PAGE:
The Other Place
The story ‘The Other Place’ is number five among the short stories in Margaret Atwood’s collection Moral Disorder and other stories. This is my favourite because it is easy to relate to on a personal level. At least for one phase in your life you live through a time of nowhere and indecision which dominates the story. It is a time when you are not sure whether you are coming or going and there is a sense of glorious aimlessness which the protagonist Nell reflects was an important time in her life.
It is a bleak chapter and Nell admits that “in reality [she] had no mission”. Her fear, which ironically gave her direction, is that if she stayed too long in a secure place, time would catch up with her and she would become one of two things either “a stringy-haired intellectual, pasty-faced, humourless, and morbid” or “a self – satisfied matron, shut up in a cage of a house that would not be recognized as a house until it was too late.” Neither of which are satisfactory options. Throughout the story there are definite glimpses of hope, interspersed with the dread, culminating in the fact that she gets hooked up with Tig.
Her situations are familiar. She is decided about wanting to be secure but her actions are contrary to her desire. In her relationship with men for example, at the first sign of things becoming serious and too permanent, she bolts. “I would have to leave” she confesses with the image of “two toothbrushes, side by side on the bathroom counter in trapped, stagnant, limped bristled companionship.”
This perceived stagnant life is perhaps what scared her that she too will be thrown into the mundane life of gardening, summer places, doing dishes and starting it all over again the next day. This is the cycle that fills her parent’s life and she was superior to them who were “immersed in mundane affairs, they were not contemplating any higher truth”. But what is her higher truth? This is not revealed categorically but only cursory at the end.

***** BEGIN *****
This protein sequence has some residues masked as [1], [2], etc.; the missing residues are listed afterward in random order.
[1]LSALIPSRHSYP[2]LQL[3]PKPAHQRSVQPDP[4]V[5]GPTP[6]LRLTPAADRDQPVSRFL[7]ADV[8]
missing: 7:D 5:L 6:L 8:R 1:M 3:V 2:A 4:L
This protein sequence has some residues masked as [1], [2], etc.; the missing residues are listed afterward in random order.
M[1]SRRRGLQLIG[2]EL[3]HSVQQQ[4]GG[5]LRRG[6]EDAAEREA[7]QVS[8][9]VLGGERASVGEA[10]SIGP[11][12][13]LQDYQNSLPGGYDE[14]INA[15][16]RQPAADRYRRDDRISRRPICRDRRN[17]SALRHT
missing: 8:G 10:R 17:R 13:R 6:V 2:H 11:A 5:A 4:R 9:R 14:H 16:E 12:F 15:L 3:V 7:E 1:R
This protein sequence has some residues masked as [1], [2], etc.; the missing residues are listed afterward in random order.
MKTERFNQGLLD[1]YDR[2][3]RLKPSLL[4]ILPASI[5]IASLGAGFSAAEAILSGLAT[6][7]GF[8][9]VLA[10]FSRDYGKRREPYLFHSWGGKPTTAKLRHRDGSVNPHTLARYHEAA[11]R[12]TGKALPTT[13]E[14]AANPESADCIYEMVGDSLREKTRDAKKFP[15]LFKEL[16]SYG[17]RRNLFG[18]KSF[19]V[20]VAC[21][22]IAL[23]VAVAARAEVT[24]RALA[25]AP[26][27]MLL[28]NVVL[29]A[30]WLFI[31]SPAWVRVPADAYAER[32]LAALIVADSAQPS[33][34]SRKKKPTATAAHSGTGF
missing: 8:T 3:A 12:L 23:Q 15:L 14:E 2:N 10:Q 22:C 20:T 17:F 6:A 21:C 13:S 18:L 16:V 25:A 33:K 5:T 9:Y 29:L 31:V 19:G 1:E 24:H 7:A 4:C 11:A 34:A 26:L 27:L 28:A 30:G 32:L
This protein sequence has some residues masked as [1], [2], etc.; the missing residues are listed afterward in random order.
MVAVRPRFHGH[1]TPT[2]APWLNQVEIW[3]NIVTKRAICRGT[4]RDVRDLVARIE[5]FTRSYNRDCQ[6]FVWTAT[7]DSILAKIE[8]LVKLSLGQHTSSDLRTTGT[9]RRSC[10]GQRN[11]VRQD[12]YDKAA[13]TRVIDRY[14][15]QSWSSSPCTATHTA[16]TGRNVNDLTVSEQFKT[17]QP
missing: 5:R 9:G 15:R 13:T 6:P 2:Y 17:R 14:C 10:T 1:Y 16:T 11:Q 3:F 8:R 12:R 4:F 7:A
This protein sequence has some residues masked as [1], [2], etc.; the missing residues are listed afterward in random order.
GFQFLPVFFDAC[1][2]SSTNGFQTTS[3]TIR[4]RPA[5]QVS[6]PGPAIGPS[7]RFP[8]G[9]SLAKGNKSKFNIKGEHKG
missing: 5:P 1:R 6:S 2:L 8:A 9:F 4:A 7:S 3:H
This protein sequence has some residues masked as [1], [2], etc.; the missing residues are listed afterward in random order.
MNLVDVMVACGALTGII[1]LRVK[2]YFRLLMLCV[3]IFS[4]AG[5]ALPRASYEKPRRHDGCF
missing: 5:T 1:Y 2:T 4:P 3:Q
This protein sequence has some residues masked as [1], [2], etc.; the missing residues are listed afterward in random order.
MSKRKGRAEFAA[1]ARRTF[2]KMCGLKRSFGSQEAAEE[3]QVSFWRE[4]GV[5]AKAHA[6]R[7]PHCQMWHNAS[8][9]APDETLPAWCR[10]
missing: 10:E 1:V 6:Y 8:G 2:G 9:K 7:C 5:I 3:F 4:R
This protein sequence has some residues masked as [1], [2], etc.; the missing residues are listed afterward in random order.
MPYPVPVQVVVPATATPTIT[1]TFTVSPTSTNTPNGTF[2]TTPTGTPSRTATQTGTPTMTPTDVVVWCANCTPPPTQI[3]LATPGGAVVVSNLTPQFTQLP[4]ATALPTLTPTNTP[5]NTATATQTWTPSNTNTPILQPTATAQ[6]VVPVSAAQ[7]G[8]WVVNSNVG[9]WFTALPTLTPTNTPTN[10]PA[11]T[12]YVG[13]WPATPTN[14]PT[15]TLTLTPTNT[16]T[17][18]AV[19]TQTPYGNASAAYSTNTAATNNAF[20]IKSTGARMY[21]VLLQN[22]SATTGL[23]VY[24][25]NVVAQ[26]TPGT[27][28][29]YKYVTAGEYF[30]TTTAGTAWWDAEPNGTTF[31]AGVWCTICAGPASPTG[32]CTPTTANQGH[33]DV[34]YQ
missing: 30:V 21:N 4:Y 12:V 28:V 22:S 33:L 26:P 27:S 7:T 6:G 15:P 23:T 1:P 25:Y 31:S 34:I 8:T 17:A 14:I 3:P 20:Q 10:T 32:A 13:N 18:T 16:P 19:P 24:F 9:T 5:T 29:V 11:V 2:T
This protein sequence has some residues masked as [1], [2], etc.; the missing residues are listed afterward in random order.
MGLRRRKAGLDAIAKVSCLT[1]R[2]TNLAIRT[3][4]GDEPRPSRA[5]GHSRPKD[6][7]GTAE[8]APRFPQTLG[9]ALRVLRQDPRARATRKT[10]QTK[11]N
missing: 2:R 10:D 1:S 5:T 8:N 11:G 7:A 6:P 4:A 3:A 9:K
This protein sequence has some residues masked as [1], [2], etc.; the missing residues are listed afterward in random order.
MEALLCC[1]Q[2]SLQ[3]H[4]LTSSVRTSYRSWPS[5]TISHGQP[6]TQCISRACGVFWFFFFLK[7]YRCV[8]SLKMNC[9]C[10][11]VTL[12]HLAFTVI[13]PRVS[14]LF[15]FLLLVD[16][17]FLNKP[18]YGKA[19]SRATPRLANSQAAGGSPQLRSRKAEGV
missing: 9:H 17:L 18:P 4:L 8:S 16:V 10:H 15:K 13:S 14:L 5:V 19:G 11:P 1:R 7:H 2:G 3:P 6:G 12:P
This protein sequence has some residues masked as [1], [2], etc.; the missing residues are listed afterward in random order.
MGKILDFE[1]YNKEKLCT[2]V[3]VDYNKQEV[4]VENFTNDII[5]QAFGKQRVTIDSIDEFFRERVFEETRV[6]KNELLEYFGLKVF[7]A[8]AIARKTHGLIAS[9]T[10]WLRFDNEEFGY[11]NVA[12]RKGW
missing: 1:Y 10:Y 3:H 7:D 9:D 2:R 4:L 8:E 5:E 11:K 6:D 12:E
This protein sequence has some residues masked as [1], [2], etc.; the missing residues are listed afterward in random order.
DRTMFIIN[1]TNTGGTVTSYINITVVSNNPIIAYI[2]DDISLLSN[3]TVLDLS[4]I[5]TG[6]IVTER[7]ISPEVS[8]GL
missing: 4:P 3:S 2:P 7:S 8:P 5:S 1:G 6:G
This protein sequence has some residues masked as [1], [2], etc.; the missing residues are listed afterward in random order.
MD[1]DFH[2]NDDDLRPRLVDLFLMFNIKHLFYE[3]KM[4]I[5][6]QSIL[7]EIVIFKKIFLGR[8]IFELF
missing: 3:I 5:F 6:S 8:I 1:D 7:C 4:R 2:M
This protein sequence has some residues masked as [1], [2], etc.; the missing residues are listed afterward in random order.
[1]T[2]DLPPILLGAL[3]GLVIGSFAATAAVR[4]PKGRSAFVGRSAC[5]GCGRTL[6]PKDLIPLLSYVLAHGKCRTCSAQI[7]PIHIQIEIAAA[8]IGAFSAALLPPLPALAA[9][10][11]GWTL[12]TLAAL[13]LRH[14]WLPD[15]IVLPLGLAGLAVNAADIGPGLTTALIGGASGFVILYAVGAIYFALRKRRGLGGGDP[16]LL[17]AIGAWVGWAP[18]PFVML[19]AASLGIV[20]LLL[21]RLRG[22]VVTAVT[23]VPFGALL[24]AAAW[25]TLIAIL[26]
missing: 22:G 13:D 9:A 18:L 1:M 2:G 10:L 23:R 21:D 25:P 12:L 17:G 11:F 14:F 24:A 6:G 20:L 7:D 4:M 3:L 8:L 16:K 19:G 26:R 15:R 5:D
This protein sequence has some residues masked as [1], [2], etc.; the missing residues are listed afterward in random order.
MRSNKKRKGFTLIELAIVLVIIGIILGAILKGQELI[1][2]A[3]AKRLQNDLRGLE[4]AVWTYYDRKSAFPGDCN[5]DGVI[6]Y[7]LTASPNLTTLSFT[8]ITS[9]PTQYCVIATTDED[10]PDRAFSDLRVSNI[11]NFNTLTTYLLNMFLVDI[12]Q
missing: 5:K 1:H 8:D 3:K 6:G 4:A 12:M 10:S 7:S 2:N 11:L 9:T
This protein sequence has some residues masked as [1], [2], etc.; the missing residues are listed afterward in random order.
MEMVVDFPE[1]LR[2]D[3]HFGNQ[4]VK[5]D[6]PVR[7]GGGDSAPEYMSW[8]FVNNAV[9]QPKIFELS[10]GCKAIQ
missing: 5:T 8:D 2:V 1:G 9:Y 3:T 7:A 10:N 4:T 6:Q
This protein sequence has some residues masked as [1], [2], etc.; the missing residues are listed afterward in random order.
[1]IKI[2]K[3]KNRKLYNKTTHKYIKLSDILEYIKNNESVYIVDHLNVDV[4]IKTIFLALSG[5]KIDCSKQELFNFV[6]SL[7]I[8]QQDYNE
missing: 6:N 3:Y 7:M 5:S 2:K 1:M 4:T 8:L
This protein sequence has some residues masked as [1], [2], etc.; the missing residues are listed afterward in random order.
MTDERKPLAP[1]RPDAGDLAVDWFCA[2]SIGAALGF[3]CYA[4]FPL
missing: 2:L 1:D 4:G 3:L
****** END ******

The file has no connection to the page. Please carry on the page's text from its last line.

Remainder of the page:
She admits that she “never got over the Grade Two reader” which depicted a romanticized family life of stability and security. There is the shameful longing for a life like her parents but this would mean turning her back on becoming like one of the melodramatic characters she admired in novel. In some sense it was not the first choice but it was recognizably a possibility and this was also part of the security and charm of the musing.
Reassured she thought that “I couldn’t keep up my transient existence forever. I would have to end up with someone, sometime, someplace. Wouldn’t I?” It is this hopefulness which indicates that to some extent her life is planned, that she will not be left alone in the other place. She was destined to obtain “frilly window curtains” and all the good that goes along with it. This gives her the courage to have “rebellious moments” from “coupledom”. And on some level, it seems that consciously she knows that things would work out in her favour an can therefore throw caution to the wind. In her reality women like her are more likely than not ever to be alone.